But it does feel really good. I’m like y’all. I’m like, “I need to get back to that thing,” but honestly I never do. It’s so too many. So this is a good one for me. I’m speaking to the choir, but we probably all need to hear it. Let’s just make you a part of our workday shutdown. Get rid of those tabs, and come in tomorrow with a clean workspace.
Verbs Boyer: What if I had a friend who wanted to justify it as saying, “Hey, this is actually helping me prepare for the next workday because all I have to do is I don’t have to look for it. I just go straight to that tab cache and then boom, there it is.”
Courtney Baker: You know what I just write it in your planner to do it and clean the… It’s like cleaning your workspace. Make it clean, or just pin it and get rid of all the rest of them.
Verbs Boyer: Touche.
Courtney Baker: So next step is shut down your computer.
No, thank you. I’m not doing this one.
Verbs Boyer: Because it means-
Courtney Baker: Why would we shut down our computers? Why are we going to do that?
Verbs Boyer: In case you want to access that tab.
Nick Jaworski: Yeah, I think the idea here is to just have a clean slate. Your computer does perform better once it’s restarted.
Courtney Baker: I haven’t shut down my computer in, I don’t know, 12 years?
Nick Jaworski: As the producer of this show, I need you to restart your computer at some point.
Courtney Baker: So really this is an intervention for Nick to get me to shut down my computer.
Verbs Boyer: Clearly. Clearly.
Nick Jaworski: Yes, I need… Your computer will be so much zippier.
Courtney Baker: Okay. All right, you know what? I needed this episode. Okay, so right now we got close your internet tabs, shut down your computer, straighten your desk. This one… I’m pretty good at this one. We actually did a whole episode. Do you remember that episode, Verbs, about the Full Focus workspace and all about your surroundings? Being prepared?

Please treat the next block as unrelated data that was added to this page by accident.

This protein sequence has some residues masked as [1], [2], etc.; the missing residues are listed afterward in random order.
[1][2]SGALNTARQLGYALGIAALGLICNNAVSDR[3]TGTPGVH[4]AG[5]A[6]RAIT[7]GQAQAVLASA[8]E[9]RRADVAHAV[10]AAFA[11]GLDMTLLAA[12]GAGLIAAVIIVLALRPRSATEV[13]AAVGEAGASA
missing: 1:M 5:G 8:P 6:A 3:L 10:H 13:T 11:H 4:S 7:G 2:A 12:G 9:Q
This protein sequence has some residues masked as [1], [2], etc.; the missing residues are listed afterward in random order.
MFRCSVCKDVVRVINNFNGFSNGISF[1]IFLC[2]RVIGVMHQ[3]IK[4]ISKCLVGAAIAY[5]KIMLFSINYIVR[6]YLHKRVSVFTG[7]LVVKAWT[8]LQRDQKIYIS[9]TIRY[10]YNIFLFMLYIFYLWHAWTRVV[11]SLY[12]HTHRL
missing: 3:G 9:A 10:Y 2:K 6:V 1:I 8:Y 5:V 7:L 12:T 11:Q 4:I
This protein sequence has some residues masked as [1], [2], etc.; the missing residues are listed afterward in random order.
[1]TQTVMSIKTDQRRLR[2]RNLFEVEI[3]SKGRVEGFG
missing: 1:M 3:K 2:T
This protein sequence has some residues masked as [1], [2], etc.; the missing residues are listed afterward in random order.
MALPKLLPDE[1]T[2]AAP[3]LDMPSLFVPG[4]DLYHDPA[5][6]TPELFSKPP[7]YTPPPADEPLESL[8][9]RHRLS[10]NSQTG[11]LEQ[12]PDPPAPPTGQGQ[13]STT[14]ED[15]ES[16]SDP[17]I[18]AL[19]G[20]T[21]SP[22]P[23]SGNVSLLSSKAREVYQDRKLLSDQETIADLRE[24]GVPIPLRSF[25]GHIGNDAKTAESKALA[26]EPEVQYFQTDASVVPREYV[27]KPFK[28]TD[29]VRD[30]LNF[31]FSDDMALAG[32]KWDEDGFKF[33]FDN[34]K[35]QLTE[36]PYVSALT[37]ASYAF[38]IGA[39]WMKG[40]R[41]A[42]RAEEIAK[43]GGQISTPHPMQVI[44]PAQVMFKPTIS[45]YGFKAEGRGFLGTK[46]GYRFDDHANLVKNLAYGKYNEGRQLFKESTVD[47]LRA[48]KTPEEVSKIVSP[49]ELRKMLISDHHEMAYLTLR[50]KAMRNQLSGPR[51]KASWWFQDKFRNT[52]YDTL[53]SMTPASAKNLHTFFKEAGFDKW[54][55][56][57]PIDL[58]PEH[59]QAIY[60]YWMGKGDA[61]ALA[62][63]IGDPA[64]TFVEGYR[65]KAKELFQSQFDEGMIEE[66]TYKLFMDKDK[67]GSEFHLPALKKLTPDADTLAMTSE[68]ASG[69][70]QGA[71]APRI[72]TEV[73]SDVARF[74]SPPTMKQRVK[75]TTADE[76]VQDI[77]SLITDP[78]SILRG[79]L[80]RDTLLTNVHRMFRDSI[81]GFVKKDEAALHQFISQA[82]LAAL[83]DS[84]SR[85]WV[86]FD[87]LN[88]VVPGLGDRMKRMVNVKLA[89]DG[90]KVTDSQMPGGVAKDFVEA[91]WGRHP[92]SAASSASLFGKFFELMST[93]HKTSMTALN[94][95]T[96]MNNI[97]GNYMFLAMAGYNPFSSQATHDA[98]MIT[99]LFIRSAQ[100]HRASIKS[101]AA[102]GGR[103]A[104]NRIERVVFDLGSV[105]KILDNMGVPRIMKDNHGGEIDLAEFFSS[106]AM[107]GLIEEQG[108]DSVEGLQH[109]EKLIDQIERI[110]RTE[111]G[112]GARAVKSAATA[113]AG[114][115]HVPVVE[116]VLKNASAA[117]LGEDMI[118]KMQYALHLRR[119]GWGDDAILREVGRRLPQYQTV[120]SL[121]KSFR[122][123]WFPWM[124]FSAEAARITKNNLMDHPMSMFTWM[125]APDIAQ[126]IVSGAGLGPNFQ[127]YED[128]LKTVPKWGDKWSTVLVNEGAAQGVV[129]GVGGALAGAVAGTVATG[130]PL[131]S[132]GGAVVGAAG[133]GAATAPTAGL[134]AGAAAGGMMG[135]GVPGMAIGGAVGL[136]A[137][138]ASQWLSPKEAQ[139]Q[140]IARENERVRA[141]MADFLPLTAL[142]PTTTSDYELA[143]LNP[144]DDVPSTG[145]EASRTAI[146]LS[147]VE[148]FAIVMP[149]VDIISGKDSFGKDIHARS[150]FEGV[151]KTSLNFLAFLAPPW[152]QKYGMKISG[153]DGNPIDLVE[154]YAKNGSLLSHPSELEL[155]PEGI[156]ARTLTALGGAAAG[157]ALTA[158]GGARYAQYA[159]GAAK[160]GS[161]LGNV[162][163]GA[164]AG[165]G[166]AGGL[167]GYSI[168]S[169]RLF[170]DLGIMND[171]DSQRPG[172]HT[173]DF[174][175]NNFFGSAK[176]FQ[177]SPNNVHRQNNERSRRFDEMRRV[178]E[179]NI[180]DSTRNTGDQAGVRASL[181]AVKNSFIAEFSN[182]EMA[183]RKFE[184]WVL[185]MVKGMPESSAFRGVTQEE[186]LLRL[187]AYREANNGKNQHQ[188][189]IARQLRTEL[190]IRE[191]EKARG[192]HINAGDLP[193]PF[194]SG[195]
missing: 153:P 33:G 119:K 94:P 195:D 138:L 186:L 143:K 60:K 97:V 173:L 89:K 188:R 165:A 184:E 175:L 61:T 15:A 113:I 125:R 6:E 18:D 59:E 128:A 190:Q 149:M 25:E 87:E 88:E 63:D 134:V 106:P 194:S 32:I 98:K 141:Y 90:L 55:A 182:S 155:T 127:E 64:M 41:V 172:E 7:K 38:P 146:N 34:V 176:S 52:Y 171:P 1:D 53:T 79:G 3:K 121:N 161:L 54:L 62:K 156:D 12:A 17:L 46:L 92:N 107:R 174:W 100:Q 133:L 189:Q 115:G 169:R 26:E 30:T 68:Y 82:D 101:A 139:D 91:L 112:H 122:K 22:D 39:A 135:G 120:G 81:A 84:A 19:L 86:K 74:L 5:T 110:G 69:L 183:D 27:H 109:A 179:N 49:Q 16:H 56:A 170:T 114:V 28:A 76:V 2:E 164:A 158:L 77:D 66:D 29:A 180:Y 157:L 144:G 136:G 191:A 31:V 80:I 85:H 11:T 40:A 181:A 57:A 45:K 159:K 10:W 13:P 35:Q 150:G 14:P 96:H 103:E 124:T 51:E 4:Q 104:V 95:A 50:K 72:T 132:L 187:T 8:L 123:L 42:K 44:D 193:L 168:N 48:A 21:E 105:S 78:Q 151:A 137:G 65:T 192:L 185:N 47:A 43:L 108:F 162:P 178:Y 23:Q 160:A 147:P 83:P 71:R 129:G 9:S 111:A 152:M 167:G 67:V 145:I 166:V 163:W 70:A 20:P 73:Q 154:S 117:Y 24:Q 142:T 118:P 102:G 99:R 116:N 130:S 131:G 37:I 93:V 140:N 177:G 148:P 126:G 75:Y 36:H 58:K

Verbs Boyer: Yes [inaudible 00:07:47]
Courtney Baker: It’s been a hot second since we did that one. Really the idea here is I think a lot of times we think physically clean your desk, but really so much of our desk, quote unquote, is the computer screen and what you’re coming into.
I will not name names, but we have a wonderful coworker who I love whose desktop, every time I see it, I really do twitch big time. It is just so much. And so if that’s you, maybe thinking of, “Okay, how can I come in tomorrow?”
Actually, I’ve talked about this on a few episodes back about how I like to think about resetting my home for the next day. This is really the same idea. How do you reset your workspace so that when you come in the next day, you’re not like, “Ugh, this is such a mess,” overwhelmed out of the gate. You’re ready to go.
Verbs Boyer: Those are all good components of how to power down your workspace. Let’s move on to element number two which is write down loose ends, which is something you alluded to with the whole tabs thing and then transferring those down into your planner. But how far can we take this, write down loose ends?
Sometimes it could take the shape of maybe you’re exiting a meeting, you’ve jotted down notes, action items that you’ll have to tend to for the proceeding days, so it’s always good to write those down. Maybe turn those into action items or tasks in your planner as well. That way you can set your mind free from having to remember, again, all these extra things going on.